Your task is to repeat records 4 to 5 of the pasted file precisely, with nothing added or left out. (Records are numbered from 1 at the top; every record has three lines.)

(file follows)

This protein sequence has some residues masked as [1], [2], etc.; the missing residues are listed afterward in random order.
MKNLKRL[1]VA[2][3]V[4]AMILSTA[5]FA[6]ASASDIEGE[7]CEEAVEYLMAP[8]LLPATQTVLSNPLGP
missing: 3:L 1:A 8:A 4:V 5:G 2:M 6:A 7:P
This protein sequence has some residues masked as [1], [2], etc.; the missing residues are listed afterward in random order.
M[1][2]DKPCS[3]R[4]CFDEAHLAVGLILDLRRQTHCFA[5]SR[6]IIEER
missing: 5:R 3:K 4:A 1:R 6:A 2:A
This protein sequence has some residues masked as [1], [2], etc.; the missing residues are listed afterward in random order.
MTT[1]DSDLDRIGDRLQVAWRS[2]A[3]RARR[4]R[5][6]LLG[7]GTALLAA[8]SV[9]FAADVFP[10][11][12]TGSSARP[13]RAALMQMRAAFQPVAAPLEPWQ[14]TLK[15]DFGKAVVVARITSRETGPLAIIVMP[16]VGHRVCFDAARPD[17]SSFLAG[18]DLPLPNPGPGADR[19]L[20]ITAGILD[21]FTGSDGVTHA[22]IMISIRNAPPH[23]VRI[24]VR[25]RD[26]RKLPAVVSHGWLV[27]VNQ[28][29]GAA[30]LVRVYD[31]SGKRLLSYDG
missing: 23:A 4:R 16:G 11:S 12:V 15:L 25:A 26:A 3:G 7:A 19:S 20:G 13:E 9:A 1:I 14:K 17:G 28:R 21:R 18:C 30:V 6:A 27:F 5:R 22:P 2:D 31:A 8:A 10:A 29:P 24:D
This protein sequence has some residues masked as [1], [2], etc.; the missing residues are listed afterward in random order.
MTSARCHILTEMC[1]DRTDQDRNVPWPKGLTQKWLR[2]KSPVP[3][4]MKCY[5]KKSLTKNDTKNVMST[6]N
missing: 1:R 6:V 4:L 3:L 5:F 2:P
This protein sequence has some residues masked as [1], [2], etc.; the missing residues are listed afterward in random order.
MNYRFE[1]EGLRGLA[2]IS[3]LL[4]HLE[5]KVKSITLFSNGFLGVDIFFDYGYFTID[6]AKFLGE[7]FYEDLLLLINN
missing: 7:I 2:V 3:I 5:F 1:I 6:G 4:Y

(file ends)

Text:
This protein sequence has some residues masked as [1], [2], etc.; the missing residues are listed afterward in random order.
MTSARCHILTEMC[1]DRTDQDRNVPWPKGLTQKWLR[2]KSPVP[3][4]MKCY[5]KKSLTKNDTKNVMST[6]N
missing: 1:R 6:V 4:L 3:L 5:F 2:P
This protein sequence has some residues masked as [1], [2], etc.; the missing residues are listed afterward in random order.
MNYRFE[1]EGLRGLA[2]IS[3]LL[4]HLE[5]KVKSITLFSNGFLGVDIFFDYGYFTID[6]AKFLGE[7]FYEDLLLLINN
missing: 7:I 2:V 3:I 5:F 1:I 6:G 4:Y